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Creative problem-solving (CPS)[1] is the mental process of searching for an original and previously unknown solution to a problem. To qualify, the solution must be novel and reached independently.[1][2] The creative problem-solving process was originally developed by Alex Osborn and Sid Parnes.

Creative solution types

The process of creative problem-solving usually begins with defining the problem. This may lead to finding a simple non-creative solution, a textbook solution, or discovering prior solutions developed by other individuals. If the discovered solution is sufficient, the process may then be abandoned.[1][3]

A creative solution will often have distinct characteristics that include using only existing components, or the problematic factor, as the basis for the solution. However, a change of perspective may in many cases be helpful.[4] A solution may also be considered creative if readily available components can be used to solve the problem within a short time limit (factors typical to the solutions employed by the title character in the television series MacGyver).

If a creative solution has a broad application – that is, uses that go beyond the original intent –, it may be referred to as an innovative solution, or an innovation (some innovations may also be considered an invention).

"All innovations [begin] as creative solutions, but not all creative solutions become innovations."[5]

— Richard Fobes

Techniques and tools

Many techniques and tools employed for creating effective solutions to a problem are described in creativity techniques and problem-solving articles.

Creative problem-solving technique categories

Idea generation techniques

Creativity processes use these influencing factors as they support the search for ideas, problem solving and evaluation, and selection of ideas via rules, a group of people, and a creative process. The workshops are therefore based on creative idea generation techniques that follow individual steps.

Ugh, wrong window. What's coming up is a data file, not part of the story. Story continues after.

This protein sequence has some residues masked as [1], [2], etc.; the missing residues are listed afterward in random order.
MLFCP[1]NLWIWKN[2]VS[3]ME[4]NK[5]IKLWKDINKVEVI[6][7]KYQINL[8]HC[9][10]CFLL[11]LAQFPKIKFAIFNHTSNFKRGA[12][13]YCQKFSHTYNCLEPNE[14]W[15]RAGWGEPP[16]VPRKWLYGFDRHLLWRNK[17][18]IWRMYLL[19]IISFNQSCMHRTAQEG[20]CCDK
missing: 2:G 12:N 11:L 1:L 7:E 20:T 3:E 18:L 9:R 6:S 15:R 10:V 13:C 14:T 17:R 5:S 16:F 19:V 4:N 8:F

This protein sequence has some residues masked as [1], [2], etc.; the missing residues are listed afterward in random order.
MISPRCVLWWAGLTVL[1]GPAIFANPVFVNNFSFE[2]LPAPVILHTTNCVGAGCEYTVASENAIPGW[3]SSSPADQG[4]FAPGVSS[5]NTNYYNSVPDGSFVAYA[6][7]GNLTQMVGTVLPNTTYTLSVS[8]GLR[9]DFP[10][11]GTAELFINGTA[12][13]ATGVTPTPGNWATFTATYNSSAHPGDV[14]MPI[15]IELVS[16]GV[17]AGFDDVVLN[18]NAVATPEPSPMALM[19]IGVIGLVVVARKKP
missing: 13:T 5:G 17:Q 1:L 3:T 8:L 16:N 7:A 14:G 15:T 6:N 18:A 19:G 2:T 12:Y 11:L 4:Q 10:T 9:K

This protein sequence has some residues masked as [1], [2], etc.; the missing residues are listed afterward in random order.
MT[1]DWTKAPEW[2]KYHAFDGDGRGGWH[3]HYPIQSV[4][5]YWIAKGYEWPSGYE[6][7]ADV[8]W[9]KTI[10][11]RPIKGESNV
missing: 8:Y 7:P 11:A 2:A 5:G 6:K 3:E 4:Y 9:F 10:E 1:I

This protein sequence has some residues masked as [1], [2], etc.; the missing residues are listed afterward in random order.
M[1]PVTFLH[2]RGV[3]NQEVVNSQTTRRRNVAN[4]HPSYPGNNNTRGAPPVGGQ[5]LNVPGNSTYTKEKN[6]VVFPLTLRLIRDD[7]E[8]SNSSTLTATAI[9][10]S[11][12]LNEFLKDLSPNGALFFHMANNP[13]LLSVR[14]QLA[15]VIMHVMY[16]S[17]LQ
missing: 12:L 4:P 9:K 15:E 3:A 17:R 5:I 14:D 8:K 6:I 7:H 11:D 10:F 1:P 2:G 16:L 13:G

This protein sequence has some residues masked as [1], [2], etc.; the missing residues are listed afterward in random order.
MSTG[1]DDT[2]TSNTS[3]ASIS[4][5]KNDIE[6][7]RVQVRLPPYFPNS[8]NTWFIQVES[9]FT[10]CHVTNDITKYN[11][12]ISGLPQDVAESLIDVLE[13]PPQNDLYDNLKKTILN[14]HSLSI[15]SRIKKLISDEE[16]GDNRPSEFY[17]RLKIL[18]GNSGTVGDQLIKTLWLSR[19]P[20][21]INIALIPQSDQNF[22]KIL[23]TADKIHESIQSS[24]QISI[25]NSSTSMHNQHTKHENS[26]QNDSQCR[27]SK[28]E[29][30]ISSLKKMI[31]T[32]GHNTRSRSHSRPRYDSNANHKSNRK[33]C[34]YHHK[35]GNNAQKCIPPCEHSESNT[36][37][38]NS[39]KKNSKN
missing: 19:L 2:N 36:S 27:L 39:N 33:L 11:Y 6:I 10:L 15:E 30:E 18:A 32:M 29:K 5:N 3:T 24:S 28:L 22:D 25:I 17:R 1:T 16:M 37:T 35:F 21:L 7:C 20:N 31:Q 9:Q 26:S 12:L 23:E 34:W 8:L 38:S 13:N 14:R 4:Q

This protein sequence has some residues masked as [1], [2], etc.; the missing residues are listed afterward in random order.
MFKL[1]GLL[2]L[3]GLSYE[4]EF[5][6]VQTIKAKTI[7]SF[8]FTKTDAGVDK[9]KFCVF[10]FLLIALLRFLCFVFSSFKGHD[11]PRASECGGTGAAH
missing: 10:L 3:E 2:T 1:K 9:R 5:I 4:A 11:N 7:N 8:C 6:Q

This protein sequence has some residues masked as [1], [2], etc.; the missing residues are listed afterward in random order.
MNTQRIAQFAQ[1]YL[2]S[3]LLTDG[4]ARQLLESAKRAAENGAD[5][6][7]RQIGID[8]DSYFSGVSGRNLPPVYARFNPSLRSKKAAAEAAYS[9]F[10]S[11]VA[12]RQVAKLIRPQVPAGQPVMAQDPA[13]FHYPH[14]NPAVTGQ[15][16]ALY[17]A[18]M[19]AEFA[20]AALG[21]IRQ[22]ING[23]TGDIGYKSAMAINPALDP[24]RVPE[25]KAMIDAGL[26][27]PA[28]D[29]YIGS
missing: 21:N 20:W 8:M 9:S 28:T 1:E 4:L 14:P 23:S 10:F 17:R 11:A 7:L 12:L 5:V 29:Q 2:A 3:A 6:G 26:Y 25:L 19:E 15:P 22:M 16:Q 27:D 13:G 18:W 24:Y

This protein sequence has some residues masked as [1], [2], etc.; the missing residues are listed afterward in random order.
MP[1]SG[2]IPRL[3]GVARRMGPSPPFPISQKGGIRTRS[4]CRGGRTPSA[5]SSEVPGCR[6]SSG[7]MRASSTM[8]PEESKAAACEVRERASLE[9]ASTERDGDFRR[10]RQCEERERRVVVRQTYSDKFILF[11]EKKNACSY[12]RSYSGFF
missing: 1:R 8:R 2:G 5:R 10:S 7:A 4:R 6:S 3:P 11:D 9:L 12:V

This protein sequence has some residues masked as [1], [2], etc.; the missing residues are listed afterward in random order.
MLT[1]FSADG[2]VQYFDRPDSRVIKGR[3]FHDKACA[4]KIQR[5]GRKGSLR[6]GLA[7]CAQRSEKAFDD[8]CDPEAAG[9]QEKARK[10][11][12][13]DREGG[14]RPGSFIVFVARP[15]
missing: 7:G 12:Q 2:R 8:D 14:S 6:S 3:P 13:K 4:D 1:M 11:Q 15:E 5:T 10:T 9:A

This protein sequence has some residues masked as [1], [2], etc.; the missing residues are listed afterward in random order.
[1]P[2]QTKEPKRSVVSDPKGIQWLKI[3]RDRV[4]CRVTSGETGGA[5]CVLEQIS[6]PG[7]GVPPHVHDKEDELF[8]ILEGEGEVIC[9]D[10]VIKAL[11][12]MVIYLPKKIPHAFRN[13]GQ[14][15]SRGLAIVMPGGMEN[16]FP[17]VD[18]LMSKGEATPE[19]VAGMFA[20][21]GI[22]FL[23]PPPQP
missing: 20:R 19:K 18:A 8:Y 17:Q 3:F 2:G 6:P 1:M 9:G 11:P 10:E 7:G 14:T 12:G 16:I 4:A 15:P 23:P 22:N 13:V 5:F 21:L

1. The user as the starting point
  2. Interdisciplinary team
  3. Iterative process
  4. Creative environment. In the design thinking process, the 'customer's needs are first determined through an iterative process and a question is defined, then creative solutions and ideas are generated through brainstorming and visualized via prototypes for user feedback.
  1. Not too resource-intensive
  2. Suitable for workshops
  3. High growth potential
  4. Don't require existing structures or certain age of the company

See also

Related articles

Related lists

References

  1. ^ a b c Definition of creative problem solving on Alex Osborn's (inventor of the term and process of brainstorming) Creative Education Foundation website.
  2. ^ Michigan State University. "Creative problem solving for teachers".[dead link]
  3. ^ Problem definition[permanent dead link] in presentation on creative problem-solving, on the University of Arizona website
  4. ^ Mike Vence about the 9 dots as a corporate promotion of creative thinking at the Walt Disney Company (Creative Thinking Association website)
  5. ^ a b c d Fobes, Richard (1993). The Creative Problem Solver's Toolbox: A Complete Course in the Art of Creating Solutions to Problems of Any Kind. ISBN 0-9632221-0-4.

Further reading